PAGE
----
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BridgePoint offers law firm financing for fair compensation in litigation | November 1, 2016 | Posted in Articles

When John Rossos co-founded BridgePoint Financial Services Inc. in 2005, he and his partner, Stephen Pauwels, set out to provide the kind of funding for law firms and their clients that would help them gain access to justice.

More than a decade later, BridgePoint is Canada’s largest funder of litigation, offering services to more than 1,000 law firms across the country through such products as working capital financing for law firms, settlement loans for personal injury clients, and financing for commercial and class action cases.

“We provide integrated risk-management solutions for law firms,” he tells

“We specialize in understanding legal risks — we can take a look at any firm or any legal matter and offer a number of different services that enable lawyers and their clients to offset financial or indemnity risk. In doing so, we promote access to justice by ensuring that law firms and/or their clients have the resources to bring claims forward and get fair compensation.”

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BridgePoint offers funding alternatives for law firms | October 6, 2016 | Posted in Articles

BridgePoint Financial Services Inc. provides disbursement financing to law firms to help lawyers grow their practices, fund expert reports required to validate their clients’ files and maximize compensation for their losses, says co-founder John Rossos.

“Traditional sources of financing, including banks which have fixed lending criteria, do not understand the business of personal injury law; and do not offer law firms a reliable source of operating capital,” he tells "This puts considerable financial pressure on personal injury law firms.

“Unlike other lenders, BridgePoint understands the value of a law firms’ work in progress, and the correlation between disbursements invested today and fees realized tomorrow. The company has designed a variety of flexible disbursement financing alternatives to help law firms grow their practices with the judicious use of the firm’s own capital.”

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Claimant firms must prepare for the long haul

Matthew Gwynne, SpectraLegal | May 31, 2016 | Posted in Articles

Understanding how litigation strategies affect cash flow will allow claimant firms to hold their nerve in the face of obstructive defendant tactics, advises Matthew Gwynne of UK-based SpectraLegal Finance.

Claimant clinical negligence lawyers will be all too aware of obstructive defendant tactics when it comes to attempting to reach a settlement. Even some NHS chief executives have spoken out about the tactics of their own lawyers.

These tactics can range from the infuriating to the ridiculous. Ignoring timelines stated in the established protocols, an issue that I understand both the Society of Clinical Injury Lawyers and Action against Medical Accidents are focusing on currently, is very common. Failure to settle strong cases at an early stage is another, with defendants letting claimants proceed to a full letter of claim in the knowledge that they will settle, admitting liability on the eve of a trial, and then querying all the avoidable costs involved.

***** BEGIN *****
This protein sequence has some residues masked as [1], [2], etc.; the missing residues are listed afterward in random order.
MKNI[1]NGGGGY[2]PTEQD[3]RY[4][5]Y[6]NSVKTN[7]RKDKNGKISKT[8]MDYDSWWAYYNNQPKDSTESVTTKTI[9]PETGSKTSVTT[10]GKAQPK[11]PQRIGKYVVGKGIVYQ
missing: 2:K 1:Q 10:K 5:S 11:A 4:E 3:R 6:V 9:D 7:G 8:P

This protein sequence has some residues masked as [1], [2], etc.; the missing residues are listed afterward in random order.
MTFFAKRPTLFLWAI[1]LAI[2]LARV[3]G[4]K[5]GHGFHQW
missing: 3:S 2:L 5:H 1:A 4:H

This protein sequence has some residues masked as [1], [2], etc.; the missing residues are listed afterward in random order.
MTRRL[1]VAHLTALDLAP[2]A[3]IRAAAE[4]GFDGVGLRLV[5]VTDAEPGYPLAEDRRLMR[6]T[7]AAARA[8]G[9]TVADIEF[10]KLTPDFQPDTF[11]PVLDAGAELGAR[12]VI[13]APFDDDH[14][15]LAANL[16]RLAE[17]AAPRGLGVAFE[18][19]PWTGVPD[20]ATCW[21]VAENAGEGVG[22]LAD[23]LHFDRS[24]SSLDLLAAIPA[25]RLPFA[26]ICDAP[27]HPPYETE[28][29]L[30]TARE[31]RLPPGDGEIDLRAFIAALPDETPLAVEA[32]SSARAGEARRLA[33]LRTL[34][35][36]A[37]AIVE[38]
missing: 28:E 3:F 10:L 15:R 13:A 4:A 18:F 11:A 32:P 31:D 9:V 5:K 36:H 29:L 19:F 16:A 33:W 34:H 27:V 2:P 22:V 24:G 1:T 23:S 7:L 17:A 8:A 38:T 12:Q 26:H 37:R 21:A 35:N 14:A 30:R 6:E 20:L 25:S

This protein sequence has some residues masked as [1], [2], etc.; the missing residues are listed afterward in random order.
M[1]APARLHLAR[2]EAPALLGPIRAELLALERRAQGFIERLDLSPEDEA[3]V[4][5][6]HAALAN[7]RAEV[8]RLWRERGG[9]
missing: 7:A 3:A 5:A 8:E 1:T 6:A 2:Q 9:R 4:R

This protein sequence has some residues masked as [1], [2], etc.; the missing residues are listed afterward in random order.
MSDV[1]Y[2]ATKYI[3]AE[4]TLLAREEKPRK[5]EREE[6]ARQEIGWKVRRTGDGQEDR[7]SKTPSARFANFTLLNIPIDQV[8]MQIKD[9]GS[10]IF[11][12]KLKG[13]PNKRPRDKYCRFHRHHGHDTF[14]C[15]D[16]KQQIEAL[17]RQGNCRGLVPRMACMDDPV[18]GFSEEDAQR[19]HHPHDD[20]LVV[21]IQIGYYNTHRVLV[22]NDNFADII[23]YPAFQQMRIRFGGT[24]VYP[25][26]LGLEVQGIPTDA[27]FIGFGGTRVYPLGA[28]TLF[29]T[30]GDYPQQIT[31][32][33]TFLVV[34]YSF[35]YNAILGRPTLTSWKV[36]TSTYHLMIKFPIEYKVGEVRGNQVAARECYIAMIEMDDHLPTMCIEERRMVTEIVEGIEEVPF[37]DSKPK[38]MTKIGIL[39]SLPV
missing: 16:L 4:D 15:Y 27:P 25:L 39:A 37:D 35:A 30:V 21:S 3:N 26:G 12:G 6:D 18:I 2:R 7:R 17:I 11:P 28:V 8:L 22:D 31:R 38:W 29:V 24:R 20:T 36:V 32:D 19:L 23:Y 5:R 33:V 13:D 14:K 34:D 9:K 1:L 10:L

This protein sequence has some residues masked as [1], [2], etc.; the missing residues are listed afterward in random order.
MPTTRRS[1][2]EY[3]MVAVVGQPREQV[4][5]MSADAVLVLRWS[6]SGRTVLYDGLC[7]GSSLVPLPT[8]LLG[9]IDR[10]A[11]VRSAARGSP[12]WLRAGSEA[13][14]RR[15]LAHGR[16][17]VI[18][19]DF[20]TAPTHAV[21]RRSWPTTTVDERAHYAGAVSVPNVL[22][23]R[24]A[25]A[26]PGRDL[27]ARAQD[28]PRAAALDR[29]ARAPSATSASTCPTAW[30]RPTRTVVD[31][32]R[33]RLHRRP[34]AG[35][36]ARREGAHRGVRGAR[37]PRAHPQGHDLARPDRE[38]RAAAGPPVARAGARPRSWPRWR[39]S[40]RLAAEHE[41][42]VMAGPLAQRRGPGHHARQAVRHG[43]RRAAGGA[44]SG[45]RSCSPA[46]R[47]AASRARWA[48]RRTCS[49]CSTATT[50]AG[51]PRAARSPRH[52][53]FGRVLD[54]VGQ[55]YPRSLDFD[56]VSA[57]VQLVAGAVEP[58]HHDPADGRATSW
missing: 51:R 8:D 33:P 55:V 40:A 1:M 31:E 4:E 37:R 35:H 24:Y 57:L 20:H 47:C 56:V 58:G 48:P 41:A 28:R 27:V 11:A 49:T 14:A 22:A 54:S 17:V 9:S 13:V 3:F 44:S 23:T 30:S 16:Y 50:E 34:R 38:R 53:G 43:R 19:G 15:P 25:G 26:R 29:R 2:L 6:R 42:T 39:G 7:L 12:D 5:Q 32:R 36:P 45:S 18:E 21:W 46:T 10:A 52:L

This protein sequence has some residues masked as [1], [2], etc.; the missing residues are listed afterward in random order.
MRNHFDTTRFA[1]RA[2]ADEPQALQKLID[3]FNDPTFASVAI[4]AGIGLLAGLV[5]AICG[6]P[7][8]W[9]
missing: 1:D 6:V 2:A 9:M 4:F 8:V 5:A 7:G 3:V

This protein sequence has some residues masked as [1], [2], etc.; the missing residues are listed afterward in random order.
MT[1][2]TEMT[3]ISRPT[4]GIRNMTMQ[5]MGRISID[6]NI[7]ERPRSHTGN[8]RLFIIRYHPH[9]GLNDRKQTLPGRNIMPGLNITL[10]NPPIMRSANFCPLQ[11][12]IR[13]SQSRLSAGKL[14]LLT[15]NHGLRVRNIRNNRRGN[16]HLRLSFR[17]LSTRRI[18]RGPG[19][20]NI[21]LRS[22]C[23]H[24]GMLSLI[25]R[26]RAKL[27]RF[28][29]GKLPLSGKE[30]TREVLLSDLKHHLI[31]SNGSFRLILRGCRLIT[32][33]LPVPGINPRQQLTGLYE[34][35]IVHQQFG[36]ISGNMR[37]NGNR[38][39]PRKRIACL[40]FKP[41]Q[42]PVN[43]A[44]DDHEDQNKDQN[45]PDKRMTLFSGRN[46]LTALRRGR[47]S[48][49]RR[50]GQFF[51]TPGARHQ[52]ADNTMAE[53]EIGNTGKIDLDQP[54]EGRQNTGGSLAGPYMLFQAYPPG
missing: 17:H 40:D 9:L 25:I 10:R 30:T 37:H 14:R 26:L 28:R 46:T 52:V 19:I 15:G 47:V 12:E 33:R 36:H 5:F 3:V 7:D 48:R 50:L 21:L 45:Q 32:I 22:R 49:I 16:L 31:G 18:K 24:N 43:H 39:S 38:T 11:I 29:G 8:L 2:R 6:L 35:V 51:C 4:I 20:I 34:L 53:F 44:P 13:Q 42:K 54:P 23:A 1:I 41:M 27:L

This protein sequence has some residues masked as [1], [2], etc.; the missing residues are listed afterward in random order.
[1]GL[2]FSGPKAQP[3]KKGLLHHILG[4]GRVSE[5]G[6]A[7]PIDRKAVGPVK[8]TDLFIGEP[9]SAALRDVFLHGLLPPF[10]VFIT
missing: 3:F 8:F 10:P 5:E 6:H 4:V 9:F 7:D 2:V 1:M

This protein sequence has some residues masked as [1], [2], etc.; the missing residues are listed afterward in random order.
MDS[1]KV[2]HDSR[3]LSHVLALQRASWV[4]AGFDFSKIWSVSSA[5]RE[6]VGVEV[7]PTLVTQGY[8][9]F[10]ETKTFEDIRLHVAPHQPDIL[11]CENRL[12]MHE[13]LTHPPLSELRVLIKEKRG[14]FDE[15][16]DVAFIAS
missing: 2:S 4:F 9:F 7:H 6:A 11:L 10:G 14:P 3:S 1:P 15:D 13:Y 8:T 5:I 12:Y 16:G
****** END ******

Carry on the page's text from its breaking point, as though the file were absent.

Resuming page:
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Legal cost protection to change Canadian litigation | September 3, 2014 | Posted in Articles

Irwin Mitchell, a leading U.K. law firm, has recently reported that it has been retained to act in a number of professional negligence actions against lawyers by commercial clients who were not advised about the availability of “after the event” insurance (also known as ATE insurance). ATE Insurance in the United Kingdom is similar to legal cost indemnities offered by our company, BridgePoint Indemnity Company (BICO) in Canada, that protects clients against adverse cost exposure in the event they are unsuccessful prosecuting their claims (plus the option to purchase protection for their counsel’s own costs or disbursements).

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Treatment Financing as a Strategic Tool for Leveraging an Advance from a Defendant | August 14, 2014 | Posted in Articles

David Wallin, a Director at Whitelaw Twining and Chair of the Plaintiff Bodily Injury Practice Group, dedicated to assisting clients with bodily injury claims, recently secured a significant advance payment from an insurer for rehabilitation expenses for a client using BridgePoint Financial Group's term sheet and treatment financing programme to strategically create exposure for the insurer for financing costs incurred as a direct result of denying his client's request for an advance.

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BridgePoint offers financing to advance access to justice | July 16, 2014 | Posted in Articles

BridgePoint Financial Services Inc. is the only company of its kind in Canada that offers a completely integrated service for law firms and their clients to ensure fair access to justice by providing unique financing solutions to support the specialized needs of plaintiffs, their lawyers and the experts who develop their legal claims, says co-founder John Rossos.

“We continually educate counsel and clients on various ways that we could share risks with them to make sure they can advance their claims and obtain fair compensation,” he tells

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The not-so-independant medical examination

Robert LaBrecque, BridgePoint Financial Services | December 13, 2013 | Posted in Articles

Mr. Bonn's comments clearly point out that whenever possible the qualifications and historical referral history of "Independent" medical experts needs to be explored by injured individuals and their legal representatives prior to attending the assessment. Now more than ever when available funding for rebuttals and tort assessments is restricted, a more aggressive posture is required to safe guard against biased and poorly executed assessments.

Plaintiff injury lawyers are also faced with an added burden to commission expert assessments on behalf of their clients from a wider range of providers making sure that the individuals evaluating their clients have had a balance of plaintiff and defense experience.